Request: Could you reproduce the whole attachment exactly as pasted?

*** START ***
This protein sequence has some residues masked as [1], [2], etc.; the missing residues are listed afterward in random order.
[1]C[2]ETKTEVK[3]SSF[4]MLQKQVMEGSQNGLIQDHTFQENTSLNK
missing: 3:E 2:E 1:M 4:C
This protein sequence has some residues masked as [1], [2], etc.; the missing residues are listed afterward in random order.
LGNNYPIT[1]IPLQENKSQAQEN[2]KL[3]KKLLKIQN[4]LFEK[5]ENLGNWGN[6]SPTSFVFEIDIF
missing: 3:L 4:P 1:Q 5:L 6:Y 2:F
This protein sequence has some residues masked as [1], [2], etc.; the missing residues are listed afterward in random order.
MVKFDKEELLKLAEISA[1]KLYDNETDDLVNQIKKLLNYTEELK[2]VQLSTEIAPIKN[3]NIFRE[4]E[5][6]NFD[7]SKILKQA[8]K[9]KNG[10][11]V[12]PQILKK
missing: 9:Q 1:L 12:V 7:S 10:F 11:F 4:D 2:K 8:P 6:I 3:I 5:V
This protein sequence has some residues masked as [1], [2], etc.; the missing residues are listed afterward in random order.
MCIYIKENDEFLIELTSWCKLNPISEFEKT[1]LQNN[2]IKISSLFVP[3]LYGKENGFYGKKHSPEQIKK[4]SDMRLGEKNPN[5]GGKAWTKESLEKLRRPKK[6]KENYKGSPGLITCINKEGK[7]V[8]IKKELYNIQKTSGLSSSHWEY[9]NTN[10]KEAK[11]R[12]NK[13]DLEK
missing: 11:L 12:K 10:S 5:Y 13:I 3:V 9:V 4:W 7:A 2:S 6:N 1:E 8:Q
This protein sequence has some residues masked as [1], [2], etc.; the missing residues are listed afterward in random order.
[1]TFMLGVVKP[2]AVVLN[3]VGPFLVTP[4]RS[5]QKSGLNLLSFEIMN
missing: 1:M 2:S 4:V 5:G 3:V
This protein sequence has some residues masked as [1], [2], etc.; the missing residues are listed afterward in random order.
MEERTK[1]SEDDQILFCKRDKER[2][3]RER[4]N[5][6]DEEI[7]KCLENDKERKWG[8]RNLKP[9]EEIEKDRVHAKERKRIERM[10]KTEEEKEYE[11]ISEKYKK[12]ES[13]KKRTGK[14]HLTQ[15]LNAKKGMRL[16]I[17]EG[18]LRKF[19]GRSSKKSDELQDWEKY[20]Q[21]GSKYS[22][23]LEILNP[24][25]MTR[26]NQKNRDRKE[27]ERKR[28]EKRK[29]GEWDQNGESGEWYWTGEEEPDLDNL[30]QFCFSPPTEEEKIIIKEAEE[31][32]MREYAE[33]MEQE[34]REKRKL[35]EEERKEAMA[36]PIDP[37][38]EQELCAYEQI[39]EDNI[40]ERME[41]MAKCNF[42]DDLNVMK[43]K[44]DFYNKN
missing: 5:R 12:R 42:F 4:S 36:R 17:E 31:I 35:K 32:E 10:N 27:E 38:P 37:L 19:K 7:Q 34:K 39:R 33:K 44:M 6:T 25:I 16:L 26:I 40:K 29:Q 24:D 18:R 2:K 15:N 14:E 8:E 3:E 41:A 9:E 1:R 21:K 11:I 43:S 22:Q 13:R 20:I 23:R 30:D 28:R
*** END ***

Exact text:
This protein sequence has some residues masked as [1], [2], etc.; the missing residues are listed afterward in random order.
[1]C[2]ETKTEVK[3]SSF[4]MLQKQVMEGSQNGLIQDHTFQENTSLNK
missing: 3:E 2:E 1:M 4:C
This protein sequence has some residues masked as [1], [2], etc.; the missing residues are listed afterward in random order.
LGNNYPIT[1]IPLQENKSQAQEN[2]KL[3]KKLLKIQN[4]LFEK[5]ENLGNWGN[6]SPTSFVFEIDIF
missing: 3:L 4:P 1:Q 5:L 6:Y 2:F
This protein sequence has some residues masked as [1], [2], etc.; the missing residues are listed afterward in random order.
MVKFDKEELLKLAEISA[1]KLYDNETDDLVNQIKKLLNYTEELK[2]VQLSTEIAPIKN[3]NIFRE[4]E[5][6]NFD[7]SKILKQA[8]K[9]KNG[10][11]V[12]PQILKK
missing: 9:Q 1:L 12:V 7:S 10:F 11:F 4:D 2:K 8:P 6:I 3:I 5:V
This protein sequence has some residues masked as [1], [2], etc.; the missing residues are listed afterward in random order.
MCIYIKENDEFLIELTSWCKLNPISEFEKT[1]LQNN[2]IKISSLFVP[3]LYGKENGFYGKKHSPEQIKK[4]SDMRLGEKNPN[5]GGKAWTKESLEKLRRPKK[6]KENYKGSPGLITCINKEGK[7]V[8]IKKELYNIQKTSGLSSSHWEY[9]NTN[10]KEAK[11]R[12]NK[13]DLEK
missing: 11:L 12:K 10:S 5:Y 13:I 3:V 9:V 4:W 7:A 2:S 6:N 1:E 8:Q
This protein sequence has some residues masked as [1], [2], etc.; the missing residues are listed afterward in random order.
[1]TFMLGVVKP[2]AVVLN[3]VGPFLVTP[4]RS[5]QKSGLNLLSFEIMN
missing: 1:M 2:S 4:V 5:G 3:V
This protein sequence has some residues masked as [1], [2], etc.; the missing residues are listed afterward in random order.
MEERTK[1]SEDDQILFCKRDKER[2][3]RER[4]N[5][6]DEEI[7]KCLENDKERKWG[8]RNLKP[9]EEIEKDRVHAKERKRIERM[10]KTEEEKEYE[11]ISEKYKK[12]ES[13]KKRTGK[14]HLTQ[15]LNAKKGMRL[16]I[17]EG[18]LRKF[19]GRSSKKSDELQDWEKY[20]Q[21]GSKYS[22][23]LEILNP[24][25]MTR[26]NQKNRDRKE[27]ERKR[28]EKRK[29]GEWDQNGESGEWYWTGEEEPDLDNL[30]QFCFSPPTEEEKIIIKEAEE[31][32]MREYAE[33]MEQE[34]REKRKL[35]EEERKEAMA[36]PIDP[37][38]EQELCAYEQI[39]EDNI[40]ERME[41]MAKCNF[42]DDLNVMK[43]K[44]DFYNKN
missing: 5:R 12:R 42:F 4:S 36:R 17:E 31:I 35:K 32:E 10:N 27:E 38:P 37:L 19:K 7:Q 34:K 39:R 33:K 44:M 6:T 25:I 16:L 26:I 40:K 29:Q 24:D 18:R 2:K 15:N 14:E 8:E 3:E 41:A 9:E 1:R 21:K 11:I 43:S 22:Q 13:R 20:I 23:R 30:D 28:R